This Powerful Lobby’s Participation In Climate Change Conferences Is Really Bad News

Posted on October 19, 2016 in Environment, GlobeScope, Politics

By Ruchika Agarwal:

In December 2015, the 21st session of the Conference of the Parties (COP) to the United Nations Framework Convention on Climate Change (UNFCCC) convened to address global climate change. The result of this high-profile and highly anticipated meet was the historic Paris Climate Deal. One of the key elements of this agreement was that the nearly 200 complying countries will limit greenhouse gas (GHG) emissions to the same levels that trees, soil and oceans can absorb naturally between 2050 and 2100.

According to the EPA, the largest contributor to greenhouse gas emissions is from burning of fossil fuels for electricity, heat and transportation. Therefore it makes sense that of dozens of sponsors of this event, four stood out. According to a report by Corporate Accountability International (CAI), Engie, Électricité de France (EDF), Suez Environment and BNP Paribas own more than 46 coal-fired power plants around the world, which include investments in oil sands exploration and fracking for shale gas. It is also no surprise that Engie, the French energy giant which owns 30 dirty coal plants, was present in Paris to say that renewable energy is not the answer to the world’s impending climate doom.

These financial interests of these sponsors go against the moral focus of the negotiations, and Patti Lynn, Executive Director of CAI, allowing them to sponsor and participate in COP meetings is “akin to hiring a fox to guard a henhouse.” Evidence shows that she may be right.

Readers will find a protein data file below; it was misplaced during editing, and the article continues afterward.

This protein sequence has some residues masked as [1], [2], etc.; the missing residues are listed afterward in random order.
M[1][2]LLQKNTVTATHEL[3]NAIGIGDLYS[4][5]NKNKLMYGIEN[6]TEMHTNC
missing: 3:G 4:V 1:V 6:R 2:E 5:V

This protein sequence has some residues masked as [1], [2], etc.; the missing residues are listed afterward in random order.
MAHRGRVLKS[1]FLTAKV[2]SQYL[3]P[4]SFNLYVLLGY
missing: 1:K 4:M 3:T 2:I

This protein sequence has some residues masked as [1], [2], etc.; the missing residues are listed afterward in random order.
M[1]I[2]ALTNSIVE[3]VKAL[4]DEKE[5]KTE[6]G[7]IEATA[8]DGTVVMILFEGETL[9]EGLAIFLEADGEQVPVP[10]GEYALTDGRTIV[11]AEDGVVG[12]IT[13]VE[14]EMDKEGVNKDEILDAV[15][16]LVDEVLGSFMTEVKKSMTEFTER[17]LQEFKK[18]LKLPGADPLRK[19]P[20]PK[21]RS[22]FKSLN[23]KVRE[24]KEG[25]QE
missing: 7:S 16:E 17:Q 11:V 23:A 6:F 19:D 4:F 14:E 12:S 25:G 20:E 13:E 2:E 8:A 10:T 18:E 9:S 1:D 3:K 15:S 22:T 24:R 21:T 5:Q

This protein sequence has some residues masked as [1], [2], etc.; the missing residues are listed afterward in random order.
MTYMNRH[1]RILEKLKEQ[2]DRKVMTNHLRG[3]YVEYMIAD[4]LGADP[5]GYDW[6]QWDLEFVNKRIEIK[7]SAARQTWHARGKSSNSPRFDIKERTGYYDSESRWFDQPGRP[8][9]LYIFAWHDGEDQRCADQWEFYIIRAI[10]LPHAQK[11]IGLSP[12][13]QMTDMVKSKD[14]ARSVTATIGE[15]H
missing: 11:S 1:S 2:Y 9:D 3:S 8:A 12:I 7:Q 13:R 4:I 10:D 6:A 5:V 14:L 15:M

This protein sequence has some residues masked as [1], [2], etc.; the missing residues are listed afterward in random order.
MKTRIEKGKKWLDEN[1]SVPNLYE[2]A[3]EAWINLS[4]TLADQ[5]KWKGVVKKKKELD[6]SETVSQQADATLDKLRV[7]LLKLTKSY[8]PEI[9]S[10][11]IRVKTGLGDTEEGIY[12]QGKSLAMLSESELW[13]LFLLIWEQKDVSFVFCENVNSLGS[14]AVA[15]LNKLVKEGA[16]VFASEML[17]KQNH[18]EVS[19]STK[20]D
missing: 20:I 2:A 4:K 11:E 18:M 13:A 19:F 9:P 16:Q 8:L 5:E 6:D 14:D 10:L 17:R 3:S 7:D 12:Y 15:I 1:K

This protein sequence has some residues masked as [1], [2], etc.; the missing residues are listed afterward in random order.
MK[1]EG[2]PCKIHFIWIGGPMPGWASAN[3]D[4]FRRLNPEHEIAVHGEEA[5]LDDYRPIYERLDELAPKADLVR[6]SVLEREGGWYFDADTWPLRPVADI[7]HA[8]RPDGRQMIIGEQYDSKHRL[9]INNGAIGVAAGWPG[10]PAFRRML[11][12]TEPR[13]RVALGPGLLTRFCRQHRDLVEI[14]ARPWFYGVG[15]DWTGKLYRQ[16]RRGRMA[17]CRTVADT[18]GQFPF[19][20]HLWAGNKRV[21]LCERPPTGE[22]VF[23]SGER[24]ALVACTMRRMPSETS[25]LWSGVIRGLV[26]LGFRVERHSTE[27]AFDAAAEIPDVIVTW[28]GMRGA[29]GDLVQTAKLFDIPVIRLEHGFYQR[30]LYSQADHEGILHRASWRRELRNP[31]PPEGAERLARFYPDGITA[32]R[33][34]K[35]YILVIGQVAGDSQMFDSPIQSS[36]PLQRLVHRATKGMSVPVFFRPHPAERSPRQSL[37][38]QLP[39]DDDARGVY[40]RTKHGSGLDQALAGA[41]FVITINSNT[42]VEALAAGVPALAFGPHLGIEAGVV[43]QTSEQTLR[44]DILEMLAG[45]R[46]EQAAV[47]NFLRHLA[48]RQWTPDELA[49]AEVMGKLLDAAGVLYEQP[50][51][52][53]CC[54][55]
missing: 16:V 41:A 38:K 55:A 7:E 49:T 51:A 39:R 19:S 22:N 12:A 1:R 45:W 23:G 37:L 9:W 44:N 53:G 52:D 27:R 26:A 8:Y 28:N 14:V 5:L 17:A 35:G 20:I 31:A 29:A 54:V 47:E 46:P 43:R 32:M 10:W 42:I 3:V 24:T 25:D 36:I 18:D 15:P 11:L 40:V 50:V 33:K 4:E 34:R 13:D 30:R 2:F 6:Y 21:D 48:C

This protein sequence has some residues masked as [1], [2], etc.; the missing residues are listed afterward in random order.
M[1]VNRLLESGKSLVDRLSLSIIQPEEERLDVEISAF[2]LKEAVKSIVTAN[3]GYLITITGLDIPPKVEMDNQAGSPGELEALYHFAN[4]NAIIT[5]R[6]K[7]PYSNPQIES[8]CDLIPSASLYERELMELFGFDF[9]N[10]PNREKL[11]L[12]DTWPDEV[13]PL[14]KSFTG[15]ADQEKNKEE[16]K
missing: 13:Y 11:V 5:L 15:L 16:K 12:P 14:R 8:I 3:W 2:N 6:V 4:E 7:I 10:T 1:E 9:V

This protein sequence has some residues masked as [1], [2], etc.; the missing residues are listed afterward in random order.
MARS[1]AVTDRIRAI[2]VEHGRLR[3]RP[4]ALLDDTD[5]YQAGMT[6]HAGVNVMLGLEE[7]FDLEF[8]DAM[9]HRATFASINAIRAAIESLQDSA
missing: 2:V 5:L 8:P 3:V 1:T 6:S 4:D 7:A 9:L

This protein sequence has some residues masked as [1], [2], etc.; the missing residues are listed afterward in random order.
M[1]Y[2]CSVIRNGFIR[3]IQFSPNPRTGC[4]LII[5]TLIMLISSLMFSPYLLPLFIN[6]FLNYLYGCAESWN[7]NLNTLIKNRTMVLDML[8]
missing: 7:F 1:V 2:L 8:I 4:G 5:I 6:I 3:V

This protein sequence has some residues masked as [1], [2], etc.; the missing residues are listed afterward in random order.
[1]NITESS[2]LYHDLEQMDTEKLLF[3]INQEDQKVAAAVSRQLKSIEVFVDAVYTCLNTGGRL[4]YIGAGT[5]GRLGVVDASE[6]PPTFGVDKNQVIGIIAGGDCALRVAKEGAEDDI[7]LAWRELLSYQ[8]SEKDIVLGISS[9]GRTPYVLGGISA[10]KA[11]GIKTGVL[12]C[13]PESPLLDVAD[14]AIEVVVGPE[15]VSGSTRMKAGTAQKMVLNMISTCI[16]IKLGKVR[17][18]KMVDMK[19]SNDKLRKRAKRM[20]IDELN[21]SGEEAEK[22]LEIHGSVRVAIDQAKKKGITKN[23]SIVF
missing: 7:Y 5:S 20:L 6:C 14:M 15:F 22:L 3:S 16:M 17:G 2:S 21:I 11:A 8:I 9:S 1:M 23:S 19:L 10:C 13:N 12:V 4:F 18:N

In the past, the fossil fuel industry has spent large amounts of money to deny the dangers of climate change. A 2015 discovery showed that ExxonMobil, the world’s largest oil company, knew of climate change years before it became a public issue. The company also spent more than $30 million on think tanks and researchers to forward climate change denial. More recently, the Center for International Environmental Law (CIEL) uncovered a trove of documents that prove that America’s oil and and natural gas industry was well aware of the consequences of burning fossil fuels from as early as 1957 and yet continued to work to undermine public confidence in climate science.

EDF, one of the sponsors for COP21, alongside ExxonMobil and Shell, is an active member of BusinessEurope, a group that is known to obstruct and lag in adapting EU climate policies. BNP Paribas is one of the largest financiers for fossil fuel expansion globally. It provided 15 billion between 2005 and 2014 to France’s coal industry, and is the major force behind Canada’s tar sands extraction.

Yet, the fossil fuel industry faces no restrictions on influencing and interacting with policy makers on climate legislation. And they take full advantage of that. EU Commissioner for Energy and Climate Change, Miguel Arias Cañete’s meeting records at COP21 show that he had six times as many encounters with fossil fuel interests as renewables or energy efficiency advocates.

In order to solve this problem, the UNFCCC can look towards the Framework Convention on Tobacco Control (FCTC) of the World Health Organisation (WHO) that faced a similar situation with the global tobacco industry as they fought to preserve public health and reduce tobacco consumption worldwide. Once the FCTC recognised the conflict between the tobacco industry’s interests and those of the Convention, they included a provision, called Article 5.3, that prescribes a set of guidelines to help governments protect policymaking from tobacco industry at the national level.

Letting a group that heavily profits from fossil fuels fund, participate in climate negotiations that are trying to solve the problems created by fossil fuels is counterproductive and counterintuitive. Especially when that group has a track record of misleading and swaying public opinion in order to continue profiting from the destruction of the Earth’s future. The UNFCCC needs to take example from the FCTC and establish its own version of Article 5.3 and limit the influence and voice of the fossil fuel industry. That is the only way to ensure that the integrity of the negotiations is maintained in the upcoming COP-22 in Marrakech.